Published on September 26th 2019 by Hillary-Marie
Jessica from Virginia recently posted a question in the iTapOnline™ Community:
I was teaching a level 1/2 tap class tonight for ages 10-13. The kids were working on a rhythm project in pairs and I kept catching one group counting each other in “3 2 1 go.” I corrected them two or three times asking them to count “1 2 3 4.” After a while they asked me why it mattered. It caught me off guard for a second, but I quickly told them that’s how other musicians and dancers count, and if we don’t learn the same way we won’t be able to communicate effectively. They countered saying “but we understand each other.” I stressed again that it’s about ALL dancers and musicians understanding each other. They seemed dissatisfied but I moved on.
How would you have explained the need to count in correctly? Once they started their rhythms they were counting 1e+a2e+a etc. It was only their lead in that they modified.
Here’s how I teach my students the importance of a count in…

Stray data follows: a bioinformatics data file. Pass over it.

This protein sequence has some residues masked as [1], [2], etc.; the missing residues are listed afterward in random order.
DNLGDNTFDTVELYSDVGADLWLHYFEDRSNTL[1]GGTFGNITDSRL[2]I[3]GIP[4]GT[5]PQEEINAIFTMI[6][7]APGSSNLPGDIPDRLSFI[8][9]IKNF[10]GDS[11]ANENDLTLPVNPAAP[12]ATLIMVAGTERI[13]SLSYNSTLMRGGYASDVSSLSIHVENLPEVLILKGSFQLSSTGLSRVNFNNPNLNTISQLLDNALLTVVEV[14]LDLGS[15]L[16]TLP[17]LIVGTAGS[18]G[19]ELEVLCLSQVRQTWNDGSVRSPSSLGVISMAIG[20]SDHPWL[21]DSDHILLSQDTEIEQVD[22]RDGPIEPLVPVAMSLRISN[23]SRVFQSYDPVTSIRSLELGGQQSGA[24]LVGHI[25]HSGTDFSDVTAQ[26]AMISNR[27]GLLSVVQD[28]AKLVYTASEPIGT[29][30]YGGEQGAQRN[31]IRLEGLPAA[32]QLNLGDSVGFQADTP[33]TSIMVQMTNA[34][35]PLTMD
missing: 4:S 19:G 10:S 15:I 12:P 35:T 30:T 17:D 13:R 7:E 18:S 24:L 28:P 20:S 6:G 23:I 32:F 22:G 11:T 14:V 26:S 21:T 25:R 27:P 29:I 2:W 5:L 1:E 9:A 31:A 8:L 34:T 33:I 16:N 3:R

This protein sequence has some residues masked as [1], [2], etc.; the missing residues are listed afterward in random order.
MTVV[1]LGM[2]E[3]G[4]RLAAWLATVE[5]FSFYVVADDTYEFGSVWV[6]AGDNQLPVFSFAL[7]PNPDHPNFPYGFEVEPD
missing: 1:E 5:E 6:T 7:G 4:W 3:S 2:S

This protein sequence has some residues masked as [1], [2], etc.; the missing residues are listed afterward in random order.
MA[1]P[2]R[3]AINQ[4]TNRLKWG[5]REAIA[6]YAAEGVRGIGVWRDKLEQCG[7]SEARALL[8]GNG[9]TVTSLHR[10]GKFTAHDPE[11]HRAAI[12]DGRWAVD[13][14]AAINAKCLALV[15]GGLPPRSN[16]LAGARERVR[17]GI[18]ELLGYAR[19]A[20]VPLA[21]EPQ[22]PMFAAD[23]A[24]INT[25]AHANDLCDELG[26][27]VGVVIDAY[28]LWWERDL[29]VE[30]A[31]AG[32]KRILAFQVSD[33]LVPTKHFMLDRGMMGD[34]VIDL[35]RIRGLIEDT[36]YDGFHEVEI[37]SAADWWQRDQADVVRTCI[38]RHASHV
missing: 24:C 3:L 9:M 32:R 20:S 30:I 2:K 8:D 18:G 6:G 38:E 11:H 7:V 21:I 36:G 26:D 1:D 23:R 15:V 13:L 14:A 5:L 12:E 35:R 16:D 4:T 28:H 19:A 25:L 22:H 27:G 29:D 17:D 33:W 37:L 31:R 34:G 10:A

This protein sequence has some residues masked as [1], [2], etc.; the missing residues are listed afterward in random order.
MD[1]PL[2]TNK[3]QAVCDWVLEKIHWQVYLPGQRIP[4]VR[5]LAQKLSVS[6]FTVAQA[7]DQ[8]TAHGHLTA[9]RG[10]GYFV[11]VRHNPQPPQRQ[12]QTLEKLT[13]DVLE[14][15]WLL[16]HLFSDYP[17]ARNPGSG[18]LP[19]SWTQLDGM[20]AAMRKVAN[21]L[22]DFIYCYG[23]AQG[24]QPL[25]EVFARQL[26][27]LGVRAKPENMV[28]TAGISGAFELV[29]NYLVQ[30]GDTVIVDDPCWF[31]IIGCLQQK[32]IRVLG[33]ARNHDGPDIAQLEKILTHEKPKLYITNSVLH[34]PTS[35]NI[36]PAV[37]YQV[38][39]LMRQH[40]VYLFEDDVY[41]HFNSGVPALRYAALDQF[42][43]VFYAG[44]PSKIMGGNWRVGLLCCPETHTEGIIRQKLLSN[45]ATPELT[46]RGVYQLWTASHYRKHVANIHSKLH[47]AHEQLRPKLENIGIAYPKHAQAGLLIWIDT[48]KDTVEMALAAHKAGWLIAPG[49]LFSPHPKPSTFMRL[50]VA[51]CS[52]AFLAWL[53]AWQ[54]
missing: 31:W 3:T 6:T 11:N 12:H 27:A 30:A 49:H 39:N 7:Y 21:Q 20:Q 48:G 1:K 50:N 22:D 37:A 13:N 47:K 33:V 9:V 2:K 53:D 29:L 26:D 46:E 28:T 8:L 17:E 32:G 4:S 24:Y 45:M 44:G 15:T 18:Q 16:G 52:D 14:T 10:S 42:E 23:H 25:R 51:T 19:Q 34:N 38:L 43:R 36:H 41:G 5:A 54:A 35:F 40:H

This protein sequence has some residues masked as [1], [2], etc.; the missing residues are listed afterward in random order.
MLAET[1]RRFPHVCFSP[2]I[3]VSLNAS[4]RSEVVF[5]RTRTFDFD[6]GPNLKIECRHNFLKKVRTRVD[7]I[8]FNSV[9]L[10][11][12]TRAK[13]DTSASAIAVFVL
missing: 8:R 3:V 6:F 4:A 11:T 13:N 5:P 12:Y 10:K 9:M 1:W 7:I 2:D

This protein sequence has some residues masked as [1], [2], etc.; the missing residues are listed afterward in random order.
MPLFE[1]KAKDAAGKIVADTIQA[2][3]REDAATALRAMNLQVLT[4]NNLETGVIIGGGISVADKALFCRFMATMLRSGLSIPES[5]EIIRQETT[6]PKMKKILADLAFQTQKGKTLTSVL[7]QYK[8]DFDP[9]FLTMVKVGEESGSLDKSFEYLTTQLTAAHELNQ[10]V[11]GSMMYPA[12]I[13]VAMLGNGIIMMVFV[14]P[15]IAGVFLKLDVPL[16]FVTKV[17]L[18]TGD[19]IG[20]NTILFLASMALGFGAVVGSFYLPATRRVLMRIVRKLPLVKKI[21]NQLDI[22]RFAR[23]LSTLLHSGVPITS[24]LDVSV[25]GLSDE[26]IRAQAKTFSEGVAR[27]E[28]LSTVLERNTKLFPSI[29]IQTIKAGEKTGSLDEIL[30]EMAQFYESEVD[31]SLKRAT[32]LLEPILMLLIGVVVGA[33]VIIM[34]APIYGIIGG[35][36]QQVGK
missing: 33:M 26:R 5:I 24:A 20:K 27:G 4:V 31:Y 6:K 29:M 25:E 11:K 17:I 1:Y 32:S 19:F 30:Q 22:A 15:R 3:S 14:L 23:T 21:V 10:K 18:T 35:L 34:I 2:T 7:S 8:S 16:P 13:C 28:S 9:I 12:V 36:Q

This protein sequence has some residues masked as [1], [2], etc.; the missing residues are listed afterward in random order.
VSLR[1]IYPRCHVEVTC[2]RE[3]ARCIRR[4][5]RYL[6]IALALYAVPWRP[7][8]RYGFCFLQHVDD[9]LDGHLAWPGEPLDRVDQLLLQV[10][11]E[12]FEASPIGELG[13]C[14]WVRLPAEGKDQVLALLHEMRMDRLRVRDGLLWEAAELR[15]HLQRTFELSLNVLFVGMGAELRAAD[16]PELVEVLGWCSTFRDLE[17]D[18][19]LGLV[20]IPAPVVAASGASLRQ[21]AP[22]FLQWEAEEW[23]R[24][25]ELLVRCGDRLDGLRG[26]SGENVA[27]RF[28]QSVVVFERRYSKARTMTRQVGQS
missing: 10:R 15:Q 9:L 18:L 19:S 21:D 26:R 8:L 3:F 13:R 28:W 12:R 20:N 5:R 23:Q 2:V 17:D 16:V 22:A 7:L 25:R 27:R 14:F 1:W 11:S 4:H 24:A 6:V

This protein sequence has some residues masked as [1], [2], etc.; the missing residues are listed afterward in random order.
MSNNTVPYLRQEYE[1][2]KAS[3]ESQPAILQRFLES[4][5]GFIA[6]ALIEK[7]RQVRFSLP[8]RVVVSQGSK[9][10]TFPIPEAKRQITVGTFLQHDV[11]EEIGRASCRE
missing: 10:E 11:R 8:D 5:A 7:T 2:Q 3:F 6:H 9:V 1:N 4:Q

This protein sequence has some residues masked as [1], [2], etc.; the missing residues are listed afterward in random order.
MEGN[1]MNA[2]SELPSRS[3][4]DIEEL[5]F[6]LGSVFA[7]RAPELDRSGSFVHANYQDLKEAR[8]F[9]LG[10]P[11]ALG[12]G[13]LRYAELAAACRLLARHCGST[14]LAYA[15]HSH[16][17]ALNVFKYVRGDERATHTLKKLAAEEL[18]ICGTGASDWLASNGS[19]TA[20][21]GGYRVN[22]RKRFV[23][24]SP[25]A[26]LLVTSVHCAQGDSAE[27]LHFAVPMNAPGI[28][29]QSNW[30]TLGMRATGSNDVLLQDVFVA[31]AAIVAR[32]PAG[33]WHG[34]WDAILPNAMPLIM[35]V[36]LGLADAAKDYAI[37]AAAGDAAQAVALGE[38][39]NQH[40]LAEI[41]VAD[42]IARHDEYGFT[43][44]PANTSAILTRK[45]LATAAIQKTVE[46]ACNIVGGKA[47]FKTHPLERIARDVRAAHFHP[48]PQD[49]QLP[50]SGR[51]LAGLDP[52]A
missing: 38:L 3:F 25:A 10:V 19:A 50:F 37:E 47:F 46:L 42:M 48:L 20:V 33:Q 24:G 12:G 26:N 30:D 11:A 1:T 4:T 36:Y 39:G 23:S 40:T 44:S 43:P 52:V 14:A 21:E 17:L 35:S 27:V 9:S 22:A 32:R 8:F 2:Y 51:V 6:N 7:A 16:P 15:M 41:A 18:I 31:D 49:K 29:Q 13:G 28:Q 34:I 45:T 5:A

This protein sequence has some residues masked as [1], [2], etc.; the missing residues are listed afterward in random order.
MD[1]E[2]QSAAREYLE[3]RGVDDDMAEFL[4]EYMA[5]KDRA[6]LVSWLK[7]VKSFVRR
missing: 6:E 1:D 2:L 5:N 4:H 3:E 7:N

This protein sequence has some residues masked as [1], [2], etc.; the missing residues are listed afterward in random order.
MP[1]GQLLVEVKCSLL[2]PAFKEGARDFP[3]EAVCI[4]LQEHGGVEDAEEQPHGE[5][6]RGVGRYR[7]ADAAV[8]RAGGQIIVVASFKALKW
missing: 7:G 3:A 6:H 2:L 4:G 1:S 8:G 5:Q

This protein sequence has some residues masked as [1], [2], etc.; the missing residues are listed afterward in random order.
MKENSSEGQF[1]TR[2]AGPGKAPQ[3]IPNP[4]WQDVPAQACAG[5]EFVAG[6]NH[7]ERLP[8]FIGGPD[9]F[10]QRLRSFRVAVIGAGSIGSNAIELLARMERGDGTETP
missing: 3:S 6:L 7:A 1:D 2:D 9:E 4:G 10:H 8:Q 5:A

One thing that I always say to my newer students is that 1 2 3 4 doesn’t mean green light, GO! I explain to them how deep a count in is. That when I count them in, I’m giving them the time signature, the tempo and the groove.
I also teach them how to count themselves in. I tell them to think of the step in their mind, take their time, they can even take a second to dance the step if they want to do it out loud, and from there, decide their tempo. Then moving forward, my students count themselves in.
If they count themselves in at a certain tempo and start dancing at a different tempo, I’ll call them out on it and ask them to start again. Sometimes younger dancers will mix up their triplet for a sixteenth note and give a wonky count in. We pause and we try again.
If someone raises their hand and says, can we do it slower? Or faster? I say sure, go ahead and count us in.
By giving them the responsibility of the count in, they understand the importance of a solid count in.